King Arthur

“Realistic” Reinterpretation Of Legend Offers No Good Knight

Devin D. O'Leary
4 min read
The cast of King Arthur model the new “4 th Century”casual wear line from J.Crew.
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According to the tag line, the new historical action flick King Arthur claims to be the “true story” of one of western civilization's greatest legends. In fact, the film turns out to be no more “true” than any other version. This one simply demystifies the tale, stripping away all the myth and magic. More realistic? Perhaps. Truer? Doubtful.

In this new, not-so-improved version, there is no Lady of the Lake, no sword in the stone, no spell-throwing wizards, no Camelot, no quest for the Holy Grail, no doomed love affair between Lancelot and Guinevere. In other words, nothing that made the story great to begin with. It's a little like shooting a “realistic” version of Star Wars in which there are no spaceships and no lightsabers and all the characters are tax accountants from Akron. I don't get the point, but somebody obviously thought it was a great idea, because here it is—one of the preordained blockbusters of the summer.

Sure, plenty of people have interpreted the tale of King Arthur—Thomas Mallory, Howard Pyle, Ursula K. Le Guin, Monty Python—but there's always some common thread. The only connection between this version and earlier incarnations is some vague name recognition: Hey, that character's name is Merlin! If you're going to reinterpret something this radically, it's got to be awfully good. King Arthur simply isn't impressive enough to supplant seven centuries worth of literature.

Here, Arthur (renamed Arturius) is imagined as a Roman commander sent to the far edges of the empire to police the island of Britain. Aiding him in this mission are a dwindling troupe of mounted horsemen who seem to fight daily with the hoards of blue-skinned native warriors known as “Woads” (although “Picts” might be more accurate).

One day, the Saxons—who are led either by two Germanic chieftains or two members of a Norwegian death metal band—decide to invade. Arthur and his men—all of whom are just one day away from retirement—are sent on one last mission to rescue some Roman family stuck in the path of the invading Saxons. … So, basically, screenwriter David Franzoni (Jumpin' Jack Flash, Gladiator), producer Jerry Bruckheimer (Bad Boys, Armageddon) and director Antoine Fuqua (Tears of the Sun, The Replacement Killers) have turned the legend of King Arthur into a generic cop movie.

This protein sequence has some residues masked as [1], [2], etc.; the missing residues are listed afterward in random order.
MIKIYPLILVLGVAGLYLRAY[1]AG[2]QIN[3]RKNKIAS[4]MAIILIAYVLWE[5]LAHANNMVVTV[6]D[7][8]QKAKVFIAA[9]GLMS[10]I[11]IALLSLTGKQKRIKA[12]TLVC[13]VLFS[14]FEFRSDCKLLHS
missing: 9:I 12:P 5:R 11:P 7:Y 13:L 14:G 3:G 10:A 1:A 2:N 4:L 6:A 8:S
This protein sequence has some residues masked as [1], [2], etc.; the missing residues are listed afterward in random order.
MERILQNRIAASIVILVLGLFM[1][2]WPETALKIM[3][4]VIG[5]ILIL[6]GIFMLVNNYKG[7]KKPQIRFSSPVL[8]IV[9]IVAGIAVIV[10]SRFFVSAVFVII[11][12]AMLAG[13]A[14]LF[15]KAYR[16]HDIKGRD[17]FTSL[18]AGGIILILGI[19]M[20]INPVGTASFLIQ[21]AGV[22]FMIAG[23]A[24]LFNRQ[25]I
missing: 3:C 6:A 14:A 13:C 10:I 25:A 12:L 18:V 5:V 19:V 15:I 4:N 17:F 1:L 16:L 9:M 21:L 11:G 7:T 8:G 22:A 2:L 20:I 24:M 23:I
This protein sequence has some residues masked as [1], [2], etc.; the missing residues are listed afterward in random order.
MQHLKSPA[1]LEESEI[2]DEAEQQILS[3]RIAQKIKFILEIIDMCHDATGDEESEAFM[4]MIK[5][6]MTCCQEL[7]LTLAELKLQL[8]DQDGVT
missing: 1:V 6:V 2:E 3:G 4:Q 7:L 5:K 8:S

Almost immediately, the Woads, who have been fighting the Roman occupation for hundreds of years, drop their animosity and team up with Arthur to battle the Saxons. Seems the Roman empire is dumping its expansion plans and folding up camp in England. As far as Rome is concerned, the Saxons can have Old Blighty. Arthur, the loyal Roman commander, must now decide between returning to his beloved Rome or staying and fighting for his adopted England. It's a conundrum, you see, and one that occupies most of King Arthur's meager dramatic allotment.

As long as it takes for Arthur to figure out where his loyalties lie, it takes his knights even longer. When swords aren't a-swinging, King Arthur eats up precious screen time with dramatic shots of men changing their minds. They think, they look at one another, they nod, then they think some more. They do this a lot. It'll make a fine drinking game someday.

The film seems like it's stocked with sturdy players. Clive Owen (Gosford Park) is Arthur, Kiera Knightly (Pirates of the Caribbean) is Guinevere, Ioan Gruffudd (the Horatio Hornblower series) is Lancelot, Ray Winstone (Sexy Beast) is Bors, Stellan Skarsgård (Good Will Hunting) is Cerdic. Sadly, none of them gets to do much. There's virtually nothing to distinguish one Knight of the Round Table from another. Knightly sticks out as the butch warrior babe Guinevere, but mostly because she's the only girl on display. Winstone leaves an impression because he's the big bald guy who makes lots of dick jokes. Aside from that, you'll be hard-pressed to distinguish Lancelot from Tristan or Gawain or Galahad, all of whom are dealt two or three action movie quips apiece and left to their own devices.

In the end, I can't say that King Arthur bored me. Despite its length, the film never really drags. The battle scenes are kind of exciting, even if they are trimmed to bloodless PG-13 levels. The costumes are nice, but the sets are pretty barren. Most of the action takes place outside in a field with a big wall on it. It's less boring than Troy, but also less impressive.

The legend of King Arthur is a great story. The script for King Arthur, on the other hand, is an OK story. That's pretty sad treatment for a legend.

“A horse! My kingdom for a horse! ... Oh

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